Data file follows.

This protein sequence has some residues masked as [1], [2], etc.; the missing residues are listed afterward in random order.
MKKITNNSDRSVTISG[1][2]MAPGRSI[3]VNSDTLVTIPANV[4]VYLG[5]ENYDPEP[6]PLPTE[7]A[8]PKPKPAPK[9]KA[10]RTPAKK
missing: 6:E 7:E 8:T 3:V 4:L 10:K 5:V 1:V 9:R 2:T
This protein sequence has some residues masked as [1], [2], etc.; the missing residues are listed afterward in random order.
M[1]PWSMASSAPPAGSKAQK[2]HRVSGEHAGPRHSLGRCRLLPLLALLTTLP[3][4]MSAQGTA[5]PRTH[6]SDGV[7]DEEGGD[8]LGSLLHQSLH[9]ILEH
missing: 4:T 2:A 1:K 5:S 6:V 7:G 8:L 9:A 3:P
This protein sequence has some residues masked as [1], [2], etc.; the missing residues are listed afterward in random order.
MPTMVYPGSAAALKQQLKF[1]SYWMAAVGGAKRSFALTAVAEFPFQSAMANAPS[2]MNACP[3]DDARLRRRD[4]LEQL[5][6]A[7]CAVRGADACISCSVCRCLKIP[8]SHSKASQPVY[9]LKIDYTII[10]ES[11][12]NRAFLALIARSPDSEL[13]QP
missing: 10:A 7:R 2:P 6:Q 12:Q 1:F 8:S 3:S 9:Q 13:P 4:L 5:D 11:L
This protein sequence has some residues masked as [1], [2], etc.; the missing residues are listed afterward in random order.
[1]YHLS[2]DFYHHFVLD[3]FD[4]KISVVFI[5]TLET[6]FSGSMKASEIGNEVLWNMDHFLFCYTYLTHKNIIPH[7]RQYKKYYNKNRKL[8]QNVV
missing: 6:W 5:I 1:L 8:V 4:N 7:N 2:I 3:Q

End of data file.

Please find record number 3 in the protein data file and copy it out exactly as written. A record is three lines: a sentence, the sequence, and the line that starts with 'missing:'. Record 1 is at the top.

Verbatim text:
This protein sequence has some residues masked as [1], [2], etc.; the missing residues are listed afterward in random order.
MPTMVYPGSAAALKQQLKF[1]SYWMAAVGGAKRSFALTAVAEFPFQSAMANAPS[2]MNACP[3]DDARLRRRD[4]LEQL[5][6]A[7]CAVRGADACISCSVCRCLKIP[8]SHSKASQPVY[9]LKIDYTII[10]ES[11][12]NRAFLALIARSPDSEL[13]QP
missing: 10:A 7:R 2:P 6:Q 12:Q 1:F 8:S 3:S 9:Q 13:P 4:L 5:D 11:L